Jeff MacDowell

The Wegmans Experience

By Jeff MacDowell | Executive Director | Luxury Products Group

The Wegmans Experience

Wegmans is a stellar example of what an independent business —
and a luxury showroom — should be.

Spending a good protion of my life in western New York, I love and now miss having a local Wegmans grocery store near me.

If you haven’t been to a Wegmans to experience why it is one of the most beloved brands in family-owned businesses, you need to stop by if ever passing one. Wegmans has stellar scores for customer, employee and community engagement.


When the company opened its first store in New York City, the New York Times wrote glowingly:



Founded in 1916, Wegmans has consistently been ranked the top grocery store in the nation by Consumer Reports and the Food Net-work, and Forbes placed it among the top 10 employers in the country. Because of its emphasis on prepared foods, the company offered to create at least twice as many full-time jobs (200) and more total jobs (600) than any of its rivals.


In its first two weeks of hiring, the store will interview exclusively from the three housing projects that border the Navy Yard, a community it hopes will be on both sides of the checkout line, said Danny Wegman, the grocer’s third-generation chief executive. ‘People need not just good food, but good jobs. Brooklyn provides an incredible opportunity for both.’

Jeff MacDowell is the executive director of Luxury Products Group, a decorative plumbing, hardware and lighting buying group.

He is a 30-year industry veteran specializing in the decorative kitchen and bath business. He coaches showrooms on service excellence and design optimization.

Contact Jeff at

Jeff MacDowell | Luxury Products Group | Executive Director

Most noted is the connection between customers and employees:

“We believe that good people, working toward a common goal, can accomplish anything they set out to do. In this spirit, we set our goal to be the very best at serving the needs of our customers. Every action we take should be made with this in mind. We also believe that we can achieve our goal only if we fulfill the needs of our own people. To our customers and our people, we pledge continuous improvement, and we make the commitment: Every day you get our best.”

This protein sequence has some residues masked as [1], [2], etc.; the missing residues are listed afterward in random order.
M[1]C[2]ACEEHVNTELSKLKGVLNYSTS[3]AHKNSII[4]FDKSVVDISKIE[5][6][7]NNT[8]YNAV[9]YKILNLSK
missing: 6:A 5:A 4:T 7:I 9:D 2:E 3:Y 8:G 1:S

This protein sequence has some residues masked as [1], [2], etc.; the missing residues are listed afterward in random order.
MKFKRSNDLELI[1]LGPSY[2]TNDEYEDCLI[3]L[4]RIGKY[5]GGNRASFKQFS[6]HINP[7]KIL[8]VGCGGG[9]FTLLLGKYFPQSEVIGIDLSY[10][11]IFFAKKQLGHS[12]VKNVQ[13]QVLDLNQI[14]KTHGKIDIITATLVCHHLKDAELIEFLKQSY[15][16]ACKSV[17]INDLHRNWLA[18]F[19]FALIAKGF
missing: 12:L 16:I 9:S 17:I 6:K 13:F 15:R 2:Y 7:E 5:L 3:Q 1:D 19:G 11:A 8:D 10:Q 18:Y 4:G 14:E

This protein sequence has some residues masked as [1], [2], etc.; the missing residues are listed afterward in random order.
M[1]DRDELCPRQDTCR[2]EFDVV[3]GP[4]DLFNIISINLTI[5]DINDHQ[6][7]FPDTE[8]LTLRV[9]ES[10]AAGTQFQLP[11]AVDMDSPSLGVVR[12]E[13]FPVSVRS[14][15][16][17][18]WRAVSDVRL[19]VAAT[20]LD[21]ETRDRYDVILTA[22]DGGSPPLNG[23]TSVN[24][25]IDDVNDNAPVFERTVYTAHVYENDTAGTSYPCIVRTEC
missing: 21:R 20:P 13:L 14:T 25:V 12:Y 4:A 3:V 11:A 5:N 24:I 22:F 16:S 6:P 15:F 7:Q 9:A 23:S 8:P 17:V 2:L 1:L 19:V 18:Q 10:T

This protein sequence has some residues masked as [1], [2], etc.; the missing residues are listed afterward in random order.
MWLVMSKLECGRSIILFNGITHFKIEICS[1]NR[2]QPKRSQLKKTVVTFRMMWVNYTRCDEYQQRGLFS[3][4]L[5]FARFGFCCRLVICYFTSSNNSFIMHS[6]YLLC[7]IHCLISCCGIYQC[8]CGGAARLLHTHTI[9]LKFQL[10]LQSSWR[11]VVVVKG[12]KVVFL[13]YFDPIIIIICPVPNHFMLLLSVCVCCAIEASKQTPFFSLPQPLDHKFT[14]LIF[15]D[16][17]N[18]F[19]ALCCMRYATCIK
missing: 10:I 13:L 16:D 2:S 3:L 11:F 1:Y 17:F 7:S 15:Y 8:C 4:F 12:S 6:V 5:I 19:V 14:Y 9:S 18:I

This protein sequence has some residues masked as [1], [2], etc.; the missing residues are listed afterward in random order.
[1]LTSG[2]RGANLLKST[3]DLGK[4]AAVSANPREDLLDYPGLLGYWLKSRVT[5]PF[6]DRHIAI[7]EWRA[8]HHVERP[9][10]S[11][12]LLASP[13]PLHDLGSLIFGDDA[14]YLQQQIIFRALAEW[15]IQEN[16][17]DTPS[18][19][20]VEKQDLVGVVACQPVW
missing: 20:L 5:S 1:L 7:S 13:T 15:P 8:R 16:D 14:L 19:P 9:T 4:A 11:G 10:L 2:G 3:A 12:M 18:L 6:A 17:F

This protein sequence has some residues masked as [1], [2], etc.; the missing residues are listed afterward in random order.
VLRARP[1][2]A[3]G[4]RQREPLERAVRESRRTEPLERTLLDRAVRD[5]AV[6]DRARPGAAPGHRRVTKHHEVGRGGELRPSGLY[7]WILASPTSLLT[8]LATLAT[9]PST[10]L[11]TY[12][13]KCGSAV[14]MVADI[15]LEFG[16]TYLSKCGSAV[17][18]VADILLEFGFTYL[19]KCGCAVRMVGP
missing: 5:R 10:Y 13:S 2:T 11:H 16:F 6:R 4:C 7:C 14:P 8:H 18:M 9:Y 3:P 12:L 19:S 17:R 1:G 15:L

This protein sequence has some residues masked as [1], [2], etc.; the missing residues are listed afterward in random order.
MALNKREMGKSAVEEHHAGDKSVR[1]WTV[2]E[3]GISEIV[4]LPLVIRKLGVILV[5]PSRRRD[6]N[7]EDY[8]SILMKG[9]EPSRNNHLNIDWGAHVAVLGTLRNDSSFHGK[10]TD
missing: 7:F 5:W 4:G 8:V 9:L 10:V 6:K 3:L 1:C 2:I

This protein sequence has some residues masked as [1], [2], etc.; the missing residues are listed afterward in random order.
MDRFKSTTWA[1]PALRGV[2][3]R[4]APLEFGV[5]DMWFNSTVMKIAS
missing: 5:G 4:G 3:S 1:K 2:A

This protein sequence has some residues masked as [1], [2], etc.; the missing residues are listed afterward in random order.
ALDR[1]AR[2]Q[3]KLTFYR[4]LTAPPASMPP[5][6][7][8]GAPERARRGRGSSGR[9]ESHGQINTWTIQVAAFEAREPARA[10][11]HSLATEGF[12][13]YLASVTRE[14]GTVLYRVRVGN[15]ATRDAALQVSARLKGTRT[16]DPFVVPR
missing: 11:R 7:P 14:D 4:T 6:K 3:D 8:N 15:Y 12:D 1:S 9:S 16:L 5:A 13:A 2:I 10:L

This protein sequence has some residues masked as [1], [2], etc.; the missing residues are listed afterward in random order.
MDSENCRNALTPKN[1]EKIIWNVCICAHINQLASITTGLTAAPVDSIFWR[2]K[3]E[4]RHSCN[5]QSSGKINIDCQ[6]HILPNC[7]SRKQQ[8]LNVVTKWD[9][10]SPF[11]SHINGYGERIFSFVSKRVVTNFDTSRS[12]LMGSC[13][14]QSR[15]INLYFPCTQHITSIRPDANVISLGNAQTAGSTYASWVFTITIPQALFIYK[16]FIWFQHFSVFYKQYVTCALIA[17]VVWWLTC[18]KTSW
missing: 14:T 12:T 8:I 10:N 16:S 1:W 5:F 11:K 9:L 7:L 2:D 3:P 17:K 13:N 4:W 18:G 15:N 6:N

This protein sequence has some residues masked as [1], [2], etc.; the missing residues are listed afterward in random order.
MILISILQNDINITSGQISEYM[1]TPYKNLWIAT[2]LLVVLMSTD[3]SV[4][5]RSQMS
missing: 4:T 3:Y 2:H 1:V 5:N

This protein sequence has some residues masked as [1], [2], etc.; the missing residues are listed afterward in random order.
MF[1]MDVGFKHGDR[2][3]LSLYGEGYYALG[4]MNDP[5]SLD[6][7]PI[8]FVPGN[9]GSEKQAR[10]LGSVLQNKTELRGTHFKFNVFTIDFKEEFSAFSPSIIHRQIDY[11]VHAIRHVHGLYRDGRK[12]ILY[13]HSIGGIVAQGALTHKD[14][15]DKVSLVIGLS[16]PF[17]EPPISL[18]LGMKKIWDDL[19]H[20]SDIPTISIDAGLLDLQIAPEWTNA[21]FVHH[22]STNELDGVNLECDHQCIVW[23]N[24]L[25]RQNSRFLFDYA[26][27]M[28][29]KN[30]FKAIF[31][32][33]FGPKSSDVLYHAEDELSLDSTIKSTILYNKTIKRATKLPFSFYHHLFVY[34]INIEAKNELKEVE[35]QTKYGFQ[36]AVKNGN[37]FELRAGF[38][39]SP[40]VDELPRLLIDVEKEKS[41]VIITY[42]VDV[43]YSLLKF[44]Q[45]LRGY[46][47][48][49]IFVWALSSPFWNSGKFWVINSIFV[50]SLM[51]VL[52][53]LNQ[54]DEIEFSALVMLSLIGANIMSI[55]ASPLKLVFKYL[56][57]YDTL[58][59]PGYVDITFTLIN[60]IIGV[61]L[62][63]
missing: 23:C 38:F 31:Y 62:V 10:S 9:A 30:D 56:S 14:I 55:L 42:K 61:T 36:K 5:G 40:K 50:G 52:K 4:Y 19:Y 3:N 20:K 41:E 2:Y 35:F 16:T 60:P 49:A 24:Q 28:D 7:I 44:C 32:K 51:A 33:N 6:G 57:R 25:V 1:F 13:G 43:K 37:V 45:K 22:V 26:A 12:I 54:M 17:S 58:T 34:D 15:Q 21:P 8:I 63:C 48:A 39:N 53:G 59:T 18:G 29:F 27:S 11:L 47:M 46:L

—This is taken right from the company website, and while they don’t have to share so much information (it’s not a corporation), you can see that they are proud of what they do.

Wegmans is a stellar example of what an independent business should be.

It provides a great experience for customers with exciting displays, locally sourced products, and exceptionally clean, well-organized and merchandised stores. It sounds an awful lot like what I have been talking about in column after column. My point is, you need to follow Wegmans and do some homework on the company. Believe in your people first, believe in your community, and when your employees and community love you, profits will come quickly. Wegmans is one of the few companies receiving love letters from its customers/fans. It is not uncommon to have 2,000 people or more at a grand opening. They treat their employees as a second family, and most managers start in the lower ranks of the organization.

Wegmans finds and keeps its people with flexible hours and great benefits. Even part-time people can get health insurance and working parents can get the flexibility they need to be a parent first. Imagine the talent pool you could work from in a showroom if this was your culture.

Thoughtful Merchandising